The ten-story RSA Union office building stands at the intersection of Monroe and Union streets, diagonally adjacent to and behind the State Capitol. It turned out to be my favorite of the Retirement Systems buildings which PH&J designed. Perhaps my favor resulted from its low-keyed elegance. Possibly it was because the structure had no under-utilized restaurant, nor a failed conference center.
The Union is the second largest of the RSA buildings, and is the most efficient and most economical. It has the highest level of construction quality, and all factors considered, its construction ran as smoothly as any project I was ever involved in. Besides all that, the job did not involve me in one single lawsuit.
You should recall from prior chapters that Dr. David Bronner, CEO of the Retirement Systems, began his downtown redevelopment of Montgomery in 1988 with two office buildings and two giant parking decks, all four of which were spread along Adams Avenue. That $50 Million in construction was laid out on the South side of the Capitol, and constituted the first segment of my 12-year construction saga with the RSA.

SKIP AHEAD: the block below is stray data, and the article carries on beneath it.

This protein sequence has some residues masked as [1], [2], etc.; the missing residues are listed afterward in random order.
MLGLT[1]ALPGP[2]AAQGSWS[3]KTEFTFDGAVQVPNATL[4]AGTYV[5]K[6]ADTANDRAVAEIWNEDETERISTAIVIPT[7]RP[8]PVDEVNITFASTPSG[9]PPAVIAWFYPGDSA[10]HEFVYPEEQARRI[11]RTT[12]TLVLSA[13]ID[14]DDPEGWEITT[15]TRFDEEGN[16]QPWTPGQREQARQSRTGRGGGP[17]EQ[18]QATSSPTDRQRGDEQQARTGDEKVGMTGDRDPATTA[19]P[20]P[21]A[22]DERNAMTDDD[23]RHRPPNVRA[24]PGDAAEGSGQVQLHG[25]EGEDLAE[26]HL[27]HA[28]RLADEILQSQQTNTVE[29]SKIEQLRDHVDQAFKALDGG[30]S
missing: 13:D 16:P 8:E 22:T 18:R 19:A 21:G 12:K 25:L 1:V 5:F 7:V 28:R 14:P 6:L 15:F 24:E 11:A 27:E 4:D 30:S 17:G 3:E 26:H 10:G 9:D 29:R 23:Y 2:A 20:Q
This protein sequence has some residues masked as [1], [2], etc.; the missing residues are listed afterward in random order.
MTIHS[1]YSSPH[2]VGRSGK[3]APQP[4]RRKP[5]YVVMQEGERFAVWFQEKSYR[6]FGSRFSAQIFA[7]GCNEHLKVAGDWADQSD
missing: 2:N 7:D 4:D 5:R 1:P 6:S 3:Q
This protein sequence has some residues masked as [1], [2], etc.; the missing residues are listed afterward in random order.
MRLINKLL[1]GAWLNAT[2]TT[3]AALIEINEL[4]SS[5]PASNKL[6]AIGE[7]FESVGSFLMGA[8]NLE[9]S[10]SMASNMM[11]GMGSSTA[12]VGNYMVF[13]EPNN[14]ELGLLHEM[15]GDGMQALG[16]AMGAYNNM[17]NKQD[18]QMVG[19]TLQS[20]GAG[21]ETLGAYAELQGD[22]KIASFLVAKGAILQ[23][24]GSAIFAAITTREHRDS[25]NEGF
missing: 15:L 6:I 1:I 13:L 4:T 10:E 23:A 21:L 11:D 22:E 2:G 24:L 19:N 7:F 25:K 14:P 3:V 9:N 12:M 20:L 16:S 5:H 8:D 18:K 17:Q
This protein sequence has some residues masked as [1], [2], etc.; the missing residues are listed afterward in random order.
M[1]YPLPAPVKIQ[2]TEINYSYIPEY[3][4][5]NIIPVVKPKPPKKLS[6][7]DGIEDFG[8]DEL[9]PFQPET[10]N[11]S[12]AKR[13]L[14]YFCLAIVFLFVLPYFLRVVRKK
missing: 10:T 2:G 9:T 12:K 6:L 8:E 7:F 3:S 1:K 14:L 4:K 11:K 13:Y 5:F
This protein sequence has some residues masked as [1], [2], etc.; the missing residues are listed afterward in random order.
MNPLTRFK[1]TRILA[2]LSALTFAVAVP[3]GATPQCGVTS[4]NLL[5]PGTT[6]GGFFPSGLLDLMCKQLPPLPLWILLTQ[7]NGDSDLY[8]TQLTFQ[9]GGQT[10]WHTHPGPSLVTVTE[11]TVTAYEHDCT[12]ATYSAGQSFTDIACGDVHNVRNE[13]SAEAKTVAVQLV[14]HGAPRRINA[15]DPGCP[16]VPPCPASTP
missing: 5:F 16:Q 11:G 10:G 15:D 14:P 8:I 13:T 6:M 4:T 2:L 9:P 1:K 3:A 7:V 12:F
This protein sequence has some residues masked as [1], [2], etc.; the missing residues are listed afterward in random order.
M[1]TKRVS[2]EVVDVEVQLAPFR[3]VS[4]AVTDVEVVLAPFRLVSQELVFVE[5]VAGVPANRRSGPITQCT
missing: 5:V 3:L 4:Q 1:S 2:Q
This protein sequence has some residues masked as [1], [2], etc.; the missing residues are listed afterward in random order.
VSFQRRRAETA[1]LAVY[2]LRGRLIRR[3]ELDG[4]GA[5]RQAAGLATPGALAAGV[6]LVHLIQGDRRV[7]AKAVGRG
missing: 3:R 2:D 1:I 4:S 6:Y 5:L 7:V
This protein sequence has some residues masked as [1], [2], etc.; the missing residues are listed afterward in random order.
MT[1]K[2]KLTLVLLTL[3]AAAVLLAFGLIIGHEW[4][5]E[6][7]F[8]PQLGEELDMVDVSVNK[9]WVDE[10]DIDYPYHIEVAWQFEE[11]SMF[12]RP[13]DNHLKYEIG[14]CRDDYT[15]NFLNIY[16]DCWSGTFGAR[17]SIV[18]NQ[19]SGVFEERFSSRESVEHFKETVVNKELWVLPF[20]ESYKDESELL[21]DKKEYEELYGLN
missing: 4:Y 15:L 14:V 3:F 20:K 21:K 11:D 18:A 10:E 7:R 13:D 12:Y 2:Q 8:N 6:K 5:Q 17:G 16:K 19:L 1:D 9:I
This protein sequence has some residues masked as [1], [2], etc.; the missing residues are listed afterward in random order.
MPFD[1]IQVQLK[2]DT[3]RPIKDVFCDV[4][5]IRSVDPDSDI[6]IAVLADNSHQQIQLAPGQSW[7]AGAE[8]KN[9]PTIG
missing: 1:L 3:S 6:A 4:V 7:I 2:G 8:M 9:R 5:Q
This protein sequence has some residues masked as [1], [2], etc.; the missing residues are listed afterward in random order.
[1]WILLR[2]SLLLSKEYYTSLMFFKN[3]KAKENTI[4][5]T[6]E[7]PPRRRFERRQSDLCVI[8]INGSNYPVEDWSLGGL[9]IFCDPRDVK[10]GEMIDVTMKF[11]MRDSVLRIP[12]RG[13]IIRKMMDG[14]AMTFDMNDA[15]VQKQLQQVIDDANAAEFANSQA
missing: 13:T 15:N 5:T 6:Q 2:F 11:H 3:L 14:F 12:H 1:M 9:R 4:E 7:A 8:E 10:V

The RSA Union was the anchor of the upper (East) end of the second segment of the RSA saga, and this time the work was spread along Monroe Street on the North side of the Capitol. In January of 1992, even while we were still cleaning up problems in the first phase, Dr. Bronner called us in and announced the next round. He had identified another construction depression, this one even deeper than 1988-89, and he wanted to hit the very favorable bidding period which he predicted would occur in late ‘92 and ‘93. How right he was! Few people realize that these highs and lows can swing construction costs from 30-percent below normal up to 30-percent above normal.
There are many more stories (too much for one post) on the RSA Union. Below are some of those stories from Charles Humphries’ book titled The Peril & Intrigue Within Architecture.